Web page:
Al-Jefout et al (12) demonstrated a mean nerve fibre density of 2.7 nerves/mm² ( ± 3.5 SD) in the functional layer of endometrium of 63 of 64 women confirmed to have endometriosis on laparoscopy. The specificity and sensitivity were 83% and 98%, respectively, positive predictive value was 91% and negative predictive value was 96%.

None of the above studies have described the various patterns of staining of neural elements, which we describe as either single cell positivity (17 cases) or linear nerve fibres (7 cases).

In contrast to the sparse density of nerve fibres in endometrial specimens, all the peritoneal biopsies showed the presence of large number of fine nerves irrespective of the stage of disease, the type of endometriotic lesion or the pain score. This finding is in cohesion with the findings of Barcena et al (10), who suggested that peritoneal implants are associated with increased expression of nerve growth factors and interleukins as compared to the eutopic endometrium and this could explain the development of endometriosis and pain mechanism in this disease.

The presence of peritoneal endometriosis was associated with a higher pain score irrespective of the presence of ovarian endometriosis, and the difference in VAS score was statistically significant (p<0.001). However, no significant association was found between VAS score for pain and stage of endometriosis according to the rAFS score (p>0.05). Chapron et al (15) also described that pain associated with endometriosis seldom correlated with the extent of disease.

The mean VAS score was significantly higher in patients whose endometrium was positive for nerves and the number of patients exhibiting nerve fibres in eutopic endometrium was also significantly higher when the VAS score was ≥6 (p<0.001). Similarly, the association of pain and nerve fibres in eutopic endometrium has been reported by Zhang et al (16). This was also seen in patients with pain due to adenomyosis, uterine fibroids, or endometriosis with adenomyosis.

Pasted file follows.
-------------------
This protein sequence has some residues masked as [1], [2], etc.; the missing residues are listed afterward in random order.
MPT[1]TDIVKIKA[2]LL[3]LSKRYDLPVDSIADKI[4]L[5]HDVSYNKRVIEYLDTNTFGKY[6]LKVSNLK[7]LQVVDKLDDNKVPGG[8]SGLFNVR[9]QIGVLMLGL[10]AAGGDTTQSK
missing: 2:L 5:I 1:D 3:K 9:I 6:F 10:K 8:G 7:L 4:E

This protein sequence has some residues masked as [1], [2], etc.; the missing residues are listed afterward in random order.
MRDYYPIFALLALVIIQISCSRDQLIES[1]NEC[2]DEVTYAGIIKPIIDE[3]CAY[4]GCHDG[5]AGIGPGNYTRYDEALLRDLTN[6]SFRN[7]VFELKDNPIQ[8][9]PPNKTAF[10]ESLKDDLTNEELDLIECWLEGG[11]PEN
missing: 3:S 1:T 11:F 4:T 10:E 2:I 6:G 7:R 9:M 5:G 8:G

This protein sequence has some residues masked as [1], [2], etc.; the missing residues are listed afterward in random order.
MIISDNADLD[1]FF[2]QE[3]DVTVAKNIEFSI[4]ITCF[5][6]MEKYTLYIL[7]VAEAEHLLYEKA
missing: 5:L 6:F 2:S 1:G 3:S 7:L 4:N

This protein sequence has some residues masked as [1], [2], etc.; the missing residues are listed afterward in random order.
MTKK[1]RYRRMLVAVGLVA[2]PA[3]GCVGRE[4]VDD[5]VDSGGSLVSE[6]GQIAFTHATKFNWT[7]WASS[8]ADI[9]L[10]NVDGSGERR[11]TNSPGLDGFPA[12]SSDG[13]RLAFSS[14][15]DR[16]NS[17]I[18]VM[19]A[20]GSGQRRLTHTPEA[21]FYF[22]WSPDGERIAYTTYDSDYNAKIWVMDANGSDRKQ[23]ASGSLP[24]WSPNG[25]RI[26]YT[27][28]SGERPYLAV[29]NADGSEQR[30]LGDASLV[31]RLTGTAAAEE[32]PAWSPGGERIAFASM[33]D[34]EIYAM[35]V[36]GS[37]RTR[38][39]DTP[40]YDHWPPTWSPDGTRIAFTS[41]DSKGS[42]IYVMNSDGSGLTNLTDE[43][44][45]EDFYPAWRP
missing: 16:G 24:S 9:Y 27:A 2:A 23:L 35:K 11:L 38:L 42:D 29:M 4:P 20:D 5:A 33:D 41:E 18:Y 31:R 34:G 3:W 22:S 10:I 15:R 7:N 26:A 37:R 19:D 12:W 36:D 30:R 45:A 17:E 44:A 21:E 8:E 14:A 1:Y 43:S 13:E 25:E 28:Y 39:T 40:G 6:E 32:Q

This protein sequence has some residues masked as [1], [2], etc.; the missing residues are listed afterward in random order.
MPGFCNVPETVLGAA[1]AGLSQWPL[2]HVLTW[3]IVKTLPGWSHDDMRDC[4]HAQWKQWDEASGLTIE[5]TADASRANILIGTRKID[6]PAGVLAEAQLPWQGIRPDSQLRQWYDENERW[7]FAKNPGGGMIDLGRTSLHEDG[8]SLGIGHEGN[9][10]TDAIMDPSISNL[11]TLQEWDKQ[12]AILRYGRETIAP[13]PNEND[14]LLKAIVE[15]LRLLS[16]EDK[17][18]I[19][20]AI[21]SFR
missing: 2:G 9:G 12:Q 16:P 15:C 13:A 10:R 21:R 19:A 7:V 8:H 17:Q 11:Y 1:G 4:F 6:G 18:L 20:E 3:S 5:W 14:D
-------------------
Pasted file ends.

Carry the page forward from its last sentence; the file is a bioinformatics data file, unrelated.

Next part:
Thus, the present study demonstrates a possible utility of a novel diagnostic test for endometriosis, by evaluating the endometrial tissue for the presence of nerve fibres using anti-PGP9.5 for immunohistochemical staining. EB is certainly a less invasive procedure as compared to laparoscopy, which however is the gold standard procedure, but because of the invasive nature, it is often postponed by both clinicians and patients alike. Besides being an invasive procedure with occasional complications, reservations to resorting to an early laparoscopy may be many, especially in young, unmarried girls.

Before the lesions are large enough to be picked up by imaging modalities like USG and MRI, a simple EB, if proven to be useful, can help initiate early and specific therapy. Benefits of laparoscopy cannot, however, be undermined as besides being diagnostic, definite operative procedures can be undertaken in the same sitting.

Attempts to diagnose endometriosis by documenting nerve fibres in EB are in fact in its conceptual stage and only a few hundreds of patients have been studied the world over. This study, though performed in just 30 cases of endometriosis, is possibly the first of its kind to be done in India and this approach seems to hold promise.

As with any immunohistochemical stain, the economics of the procedure need to be addressed as well. The test appears to be cost-effective, as 1 mL of concentrated antibody can be used to stain around 1500 slides, and after considering the cost of other facilities (technical staff, buffers, incubators, etc.), it would cost around INR 500 ($8) for one patient, which is much cheaper as compared to the cost of a diagnostic laparoscopy procedure.


Financial Support: Financial support has been received from Intra Mural Research Grant, UCMS, Delhi, India, and the Indian Council of Medical Research, New Delhi, India.
Conflict of Interest: None.
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  • Department of Obstetrics and Gynaecology, University College of Medical Sciences and Guru Teg Bahadur Hospital, Delhi - India
  • Department of Pathology, University College of Medical Sciences and Guru Teg Bahadur Hospital, Delhi - India